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From Dmitri Plotnikov <dplot...@yahoo.com>
Subject Re: [JXPath] creating sequences
Date Tue, 04 Feb 2003 15:20:05 GMT
Adam,

Thank you for your kind words.

The PropertyPointer used to work just like you are suggesting, but then
somebody complained and I changed it to always pass a legitimate index.
 So now it is a backward compatibility issue.

Question: can't you determine whether you need to create the collection
by simply checking if it exists?  With Castor it would not make sense
to create a collection and leave it empty anyway, right? 

Your GenericFactory is quite impressive.  BTW, check out our new
sandbox "clazz" project.  It standardizes the introspection of those
"add" methods, plural property names and does many other fun things. If
clazz ever climbs out of the sandbox, we will integrate it with jxpath
and provide a customization of Castor.  So the application of jxpath to
Castor will become more natural.

Best regards,

- Dmitri


--- Adam J Chesney <adam@multicom.co.uk> wrote:
> Hi,
> 
> I am new to JXPath but it looks great, thanks for all your hard work.
> I have just been playing around with it a little as I would like to
> use it in a new project that I am working on. I wanted to implement a
> generic Factory to create objects and I ran into a small snag. I just
> wanted to run this by you. My GenericFactory (attached) is a bit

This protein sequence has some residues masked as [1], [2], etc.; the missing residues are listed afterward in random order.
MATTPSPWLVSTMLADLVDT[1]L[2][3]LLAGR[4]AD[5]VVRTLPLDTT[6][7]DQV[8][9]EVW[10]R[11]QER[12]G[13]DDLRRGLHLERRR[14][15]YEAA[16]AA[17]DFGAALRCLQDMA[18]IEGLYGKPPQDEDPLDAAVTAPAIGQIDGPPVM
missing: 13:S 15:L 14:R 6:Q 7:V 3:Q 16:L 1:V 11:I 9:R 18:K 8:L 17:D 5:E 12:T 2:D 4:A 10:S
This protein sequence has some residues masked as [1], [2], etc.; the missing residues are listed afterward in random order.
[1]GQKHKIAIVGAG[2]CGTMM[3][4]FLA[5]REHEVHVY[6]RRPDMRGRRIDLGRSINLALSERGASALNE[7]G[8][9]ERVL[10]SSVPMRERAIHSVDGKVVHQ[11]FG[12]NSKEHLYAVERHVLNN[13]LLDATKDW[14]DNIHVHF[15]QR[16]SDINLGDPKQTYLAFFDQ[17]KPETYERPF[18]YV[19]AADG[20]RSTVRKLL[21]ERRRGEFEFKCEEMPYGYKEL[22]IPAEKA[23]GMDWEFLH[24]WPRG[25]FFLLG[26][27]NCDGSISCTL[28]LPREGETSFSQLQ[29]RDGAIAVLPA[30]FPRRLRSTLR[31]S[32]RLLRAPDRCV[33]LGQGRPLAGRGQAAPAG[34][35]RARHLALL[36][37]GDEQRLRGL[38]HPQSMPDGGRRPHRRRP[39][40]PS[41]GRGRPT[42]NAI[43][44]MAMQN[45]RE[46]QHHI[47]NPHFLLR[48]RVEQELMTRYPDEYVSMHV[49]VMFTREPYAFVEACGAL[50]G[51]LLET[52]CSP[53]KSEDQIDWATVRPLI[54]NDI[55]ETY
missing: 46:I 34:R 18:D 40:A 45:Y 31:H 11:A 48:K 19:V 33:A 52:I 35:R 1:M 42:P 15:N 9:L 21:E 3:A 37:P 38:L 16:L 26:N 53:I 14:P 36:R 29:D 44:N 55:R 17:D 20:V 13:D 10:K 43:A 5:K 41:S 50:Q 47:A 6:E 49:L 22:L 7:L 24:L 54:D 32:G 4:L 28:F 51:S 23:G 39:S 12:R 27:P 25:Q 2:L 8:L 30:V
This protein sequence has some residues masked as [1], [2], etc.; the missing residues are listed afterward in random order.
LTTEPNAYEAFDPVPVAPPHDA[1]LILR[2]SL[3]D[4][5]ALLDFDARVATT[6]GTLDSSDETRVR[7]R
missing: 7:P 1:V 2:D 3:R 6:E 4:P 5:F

> rough around the edges but it automatically creates properties using
> reflection to find the appropriate set method on the parent object,
> and then instantiates an instance of the appropriate class (parameter
> type). This works fine for straight beans but using the same method
> for sequences causes a problem because atm it is not possible to
> determine whether or not the target property is a sequence or not. If
> you can determine that you are creating a sequence then it is
> possible (in some circumstances) to determine the type of the objects
> to be added to the newly created sequence, and to add them during the
> construction of the sequence property. This won't work for generic
> Collections, but it will work for custom sequences that implement
> List, which is what I am using (Castor based beans). 
> 
> By changing line 178 in 
> 
> org.apache.commons.jxpath.ri.model.beans.PropertyPointer.java
> 
> from
> 
>      int inx = (index == WHOLE_COLLECTION ? 0 : index);
> 
> to
> 
>      int inx = (index == WHOLE_COLLECTION ? -1 : index);
> 
> I am now able to determine whether or not the target property for
> construction is a sequence and is accessed using an index and I can
> therefore, in the factory, create the required number of objects.
> Previously, it was impossible to tell the difference between /myList
> and /myList[1] because the index passed to the Factory in both cases
> is 0.
> 
> So I can now execute calls like:
> 
> context.createPathAndSetValue("/myList[2]/name", "harry");
> 
> Even though myList is null to start with, the GenericFactory can
> determine that myList is a sequence and it can create 2 objects to
> add into it after creating and sequence and assigning it to the root
> context.
> 
> Anyway, I don't think this change should negatively effect anyone and
> so I thought that maybe you could add it to the main tree. If it's
> not possible, then no problem, I can maintain my own version. I guess
> a change like this could potentially cause problems if the Factory
> coding was a bit "lazy".
> 
> Anyway, once agin, thanks for this kewl tool.
> 
> Warm regards,
> 
> Adam Chesney.
> 
>